understanding people. (Deuteronomy 4: 6)
Israeli school children sit near the Knesset Menorah in Jerusalem.
The Hebrew text is the Shema – HEAR, O ISRAEL – Deut: 6:4.
The Shema: Hear O Israel
This Torah portion contains the most famous prayer in Judaism called The Shema:
Shema Yisrael, Adonai Eloheinu, Adonai Echad (Hear, O Israel, the Lord is our
God; the Lord is One…)
When the Scribes asked Yeshua which was the first and most important commandment,
he answered, “Shema Yisrael…” (Mark 12: 29-31).
The Shema is an affirmation of the basic tenets of Jewish faith. It is also a
declaration of faith in one God for a nation surrounded by a sea of pagans
worshipping a variety of false gods.
The Shema expresses Israel’s duty to love God with all her heart, soul, and might:
“You shall love the LORD your God with all your heart and with all your soul and
with all your might.” (Deuteronomy 6: 5)
This is the first instance in human history that the love of God was demanded in
any religion. The love of God is the distinctive mark of a true worshipper.
What is love of God? The First Letter of John provides a wonderfully succinct
answer: “For this is the love of God, that we keep His commandments.
And His commandments are not burdensome.” ( 1 John 5:3)
We are to remember God’s commandments and to teach them to our children
and to speak about the Word of God with them all day long:
“Impress them on your children. Talk about them when you sit at home and
when you walk along the road, when you lie down and when you get up.”
We are even to go so far as to bind God’s word as a sign on our hand and
between our eyes: “And you shall bind them for a sign on your hand, and
they shall be as frontlets between your eyes.” (Deuteronomy 6:8)
Observant Jewish men keep this commandment literally with the custom
of putting on ‘tefillin’, little leather boxes containing these verses that are
worn on the head and arm.
The mezuzah is affixed to the right-hand side
of the doorpost of the outer entrance to every
dwelling room in the house.
The word of God is to be written on the doorposts of our house and
on our gates.
“You shall write them on the doorposts of your house and on your gates.”
Jewish people observe this part of the Shema by affixing a mezuzah to the
right-hand side of the doorpost of the outer entrance to every dwelling
room in the house.
This little box contains a parchment on which the Shema is carefully handwritten, as well
as Deuteronomy 11: 13-20 and Numbers 15: 37-41. The Hebrew word Shaddai
(Almighty) is written on the back of the parchment.
The mezuzah is a symbol of God’s watchful care over the house and its occupants. It
is a reminder to everyone who goes in and goes out that this house is devoted to God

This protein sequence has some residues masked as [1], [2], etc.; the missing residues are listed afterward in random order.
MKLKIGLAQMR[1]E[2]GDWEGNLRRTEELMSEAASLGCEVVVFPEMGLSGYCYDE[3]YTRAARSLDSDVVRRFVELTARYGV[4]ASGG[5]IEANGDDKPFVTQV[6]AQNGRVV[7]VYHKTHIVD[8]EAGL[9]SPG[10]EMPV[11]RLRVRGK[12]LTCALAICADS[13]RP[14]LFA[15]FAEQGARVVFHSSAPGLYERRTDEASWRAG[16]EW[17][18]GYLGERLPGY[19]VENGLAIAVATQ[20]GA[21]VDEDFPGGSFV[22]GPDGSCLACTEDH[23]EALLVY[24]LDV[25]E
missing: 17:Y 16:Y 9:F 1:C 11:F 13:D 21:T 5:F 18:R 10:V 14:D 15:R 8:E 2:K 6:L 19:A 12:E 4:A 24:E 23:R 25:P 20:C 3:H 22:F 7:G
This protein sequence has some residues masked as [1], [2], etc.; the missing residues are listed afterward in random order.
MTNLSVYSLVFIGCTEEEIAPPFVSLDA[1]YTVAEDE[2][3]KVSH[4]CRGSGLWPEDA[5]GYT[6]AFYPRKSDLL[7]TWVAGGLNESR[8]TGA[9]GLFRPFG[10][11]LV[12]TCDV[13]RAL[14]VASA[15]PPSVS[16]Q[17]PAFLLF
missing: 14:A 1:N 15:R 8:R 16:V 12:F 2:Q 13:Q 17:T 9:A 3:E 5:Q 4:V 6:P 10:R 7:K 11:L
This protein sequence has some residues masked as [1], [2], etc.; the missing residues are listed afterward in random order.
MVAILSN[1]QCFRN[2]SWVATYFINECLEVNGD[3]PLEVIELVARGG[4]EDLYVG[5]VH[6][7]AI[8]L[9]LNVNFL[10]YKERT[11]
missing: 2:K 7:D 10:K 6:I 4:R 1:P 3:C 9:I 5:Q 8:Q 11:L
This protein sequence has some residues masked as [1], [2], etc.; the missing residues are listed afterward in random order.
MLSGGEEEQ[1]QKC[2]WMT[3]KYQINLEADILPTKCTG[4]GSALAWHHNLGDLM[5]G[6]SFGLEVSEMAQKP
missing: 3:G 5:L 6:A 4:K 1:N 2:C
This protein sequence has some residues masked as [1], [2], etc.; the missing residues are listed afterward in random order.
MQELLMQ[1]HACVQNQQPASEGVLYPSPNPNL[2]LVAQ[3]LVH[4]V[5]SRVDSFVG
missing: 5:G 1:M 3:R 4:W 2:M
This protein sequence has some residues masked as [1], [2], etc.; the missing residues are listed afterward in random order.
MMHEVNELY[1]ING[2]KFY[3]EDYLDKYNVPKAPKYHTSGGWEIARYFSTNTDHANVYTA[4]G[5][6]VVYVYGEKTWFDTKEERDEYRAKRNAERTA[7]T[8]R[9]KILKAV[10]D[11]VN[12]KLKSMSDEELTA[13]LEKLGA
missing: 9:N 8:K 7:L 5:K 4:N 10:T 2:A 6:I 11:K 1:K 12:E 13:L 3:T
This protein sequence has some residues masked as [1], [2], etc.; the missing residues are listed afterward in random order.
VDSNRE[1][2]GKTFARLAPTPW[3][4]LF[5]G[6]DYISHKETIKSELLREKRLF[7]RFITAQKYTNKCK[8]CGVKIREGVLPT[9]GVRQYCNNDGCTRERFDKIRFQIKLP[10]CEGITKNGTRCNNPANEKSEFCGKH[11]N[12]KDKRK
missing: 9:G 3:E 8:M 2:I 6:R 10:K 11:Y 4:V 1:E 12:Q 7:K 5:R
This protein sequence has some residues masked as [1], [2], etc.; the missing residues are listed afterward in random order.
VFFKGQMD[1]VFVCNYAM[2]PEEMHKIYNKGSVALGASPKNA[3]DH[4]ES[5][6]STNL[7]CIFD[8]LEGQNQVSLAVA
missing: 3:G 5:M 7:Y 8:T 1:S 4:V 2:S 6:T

and keeping His commandments.
The Mezuzah is in itself a declaration: “As for me and my household we will
serve the Lord.” (Joshua 24:15)
Jerusalem dividing wall view from the west
Haftorat Va’etchanan (Prophetic Portion)
“Comfort, yes, comfort My people, says your God. Speak comfort to
Jerusalem, and cry out to her that her warfare is ended, that her iniquity is
pardoned, for she has received from the Lord’s hand double for all her sins.”
This prophetic reading follows Tisha B’Av, a time of severe judgment against Israel. Now,
through the prophet Isaiah, God speaks messages of comfort and encouragement to His
God’s prophet, Isaiah, is a voice crying out to comfort Israel, and to proclaim to her
the Restoration of Zion.
“Get yourself up to a high mountain, m’vasseret (female messenger of good
tidings)to Tziyon (Zion), raise your voice with strength, m’vasseret to
Jerusalem; fear not…” (Isaiah 40: 9)
To share the ‘good news’ (gospel) in Hebrew is levasser. The word used here is the
feminine form – a female messenger bringing the good news to the people of Israel.
God is calling His people up into the high mountains of Israel to proclaim ‘good tidings’
to Jerusalem. In Hebrew, the word for this is “Mevasseret Tziyon”, which is also
a city in Israel on the outskirts of Jerusalem.
“Behold, the Lord God will come as a mighty one, and his arm will rule for him:…
He will feed his flock like a shepherd, he will gather the lambs in his arm, and
carry them in his bosom, and will gently lead those that have their young.”
(Isaiah 40: 10-11)
This Shabbat is called the Sabbath of Comfort, “Shabbat Nachamu.”
All those who love Jerusalem are commanded to comfort Israel.
Will you be a ‘mevasseret’ and partner with God, the Compassionate One, in
bringing comfort to Israel and to those who mourn in Jerusalem?
Shabbat Shalom from all of our ministry staff in Israel!
“I will bless those who bless Israel.” Genesis 12:3